No Man’s Sky: lonely, repetitive, and utterly beautiful


Bethany Berg, Photo Editor

When looking up No Man’s Sky before its release in early August, most results were overwhelmingly positive. This game was going to make history and bank, if the record-breaking almost 300,000 pre-orders in the U.S. had anything to say about it. But when looking up No Man’s Sky today, you’ll see articles reporting gaming platforms offering refunds, angry Reddit threads, and reviews that call it more of a demo than an actual game.

What caused this? Unfulfilled promises. The list of missing features for the game that were said and showed in demos included multiplayer capabilities, a more prominent and fulfilling plotline, and faction options were some of the few that caused backlash and distrust when found to be missing from gameplay. Now, it’s the only thing most can focus on. Fans waited three years for a game that looked to be amazing inside and out, and then it didn’t live up to the hype. I went into No Man’s Sky half excited, half already expecting to be disappointed. What I found, though, was more than I could’ve ever thought to expect.

This game is beautiful. From the lush landscapes, to the diverse creatures, you’ve seen the pictures. I am talking about that, but there’s so much more to it as well. Beauty in understanding only bits and pieces of languages, of traversing caves and marshlands and oceans, to finding relics and monoliths of ancient civilizations, No Man’s Sky is amazing. Playing it, I feel like an adventurer, space explorer, chosen to reach the farthest ends of the universe, become a diplomat among alien civilizations, and come to terms with how small I am, compared to the planets, nebulas, or asteroids that I visit and pass by.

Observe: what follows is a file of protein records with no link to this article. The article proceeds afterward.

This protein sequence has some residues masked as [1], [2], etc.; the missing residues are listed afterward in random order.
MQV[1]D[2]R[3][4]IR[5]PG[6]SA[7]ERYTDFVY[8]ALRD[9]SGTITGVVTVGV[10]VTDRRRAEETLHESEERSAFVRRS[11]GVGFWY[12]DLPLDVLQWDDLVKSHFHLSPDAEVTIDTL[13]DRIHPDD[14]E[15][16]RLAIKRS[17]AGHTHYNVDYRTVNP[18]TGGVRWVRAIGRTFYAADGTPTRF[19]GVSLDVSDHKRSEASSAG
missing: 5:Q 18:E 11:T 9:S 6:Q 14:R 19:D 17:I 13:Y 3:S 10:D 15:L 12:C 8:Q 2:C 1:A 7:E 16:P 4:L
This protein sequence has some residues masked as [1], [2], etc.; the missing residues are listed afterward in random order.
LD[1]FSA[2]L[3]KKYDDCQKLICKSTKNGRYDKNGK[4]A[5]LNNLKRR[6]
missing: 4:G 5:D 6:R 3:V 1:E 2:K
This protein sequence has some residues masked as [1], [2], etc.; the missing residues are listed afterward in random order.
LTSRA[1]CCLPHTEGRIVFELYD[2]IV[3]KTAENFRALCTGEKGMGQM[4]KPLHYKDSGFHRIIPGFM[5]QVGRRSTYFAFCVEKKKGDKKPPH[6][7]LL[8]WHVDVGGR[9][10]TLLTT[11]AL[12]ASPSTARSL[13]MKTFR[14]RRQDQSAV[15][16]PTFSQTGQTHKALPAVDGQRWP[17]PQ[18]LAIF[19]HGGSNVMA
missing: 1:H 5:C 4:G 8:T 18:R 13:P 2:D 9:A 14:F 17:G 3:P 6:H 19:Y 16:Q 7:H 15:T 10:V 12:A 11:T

As amazing as I may put it, I should also mention how meticulous it gets. It’s practically an endless runner: you mine for ores to build other materials, to sell for other materials and units, to buy better tools to mine ores, and ships to travel the stars in to find more ores. In mechanics, that’s the whole game. But games aren’t only their mechanics, as featured above.

As a game, No Man’s Sky has potential. It is already a breath-taking experience. Adding features like multiplayer, extra details in planet differences, to enhancing combat, to integrating complex alien species, would make this experience much more appreciated and enjoyed by the majority of players that aren’t too happy at the moment.

No Man’s Sky shows us there is so much out there, so much more than us on our tiny blue marble of a planet. It tells us that we are not alone, no matter how lonely we may feel. It’s a game that hurtles you into hyper drive, launches you into the endlessness of space, and tells you to explore and appreciate the emptiness.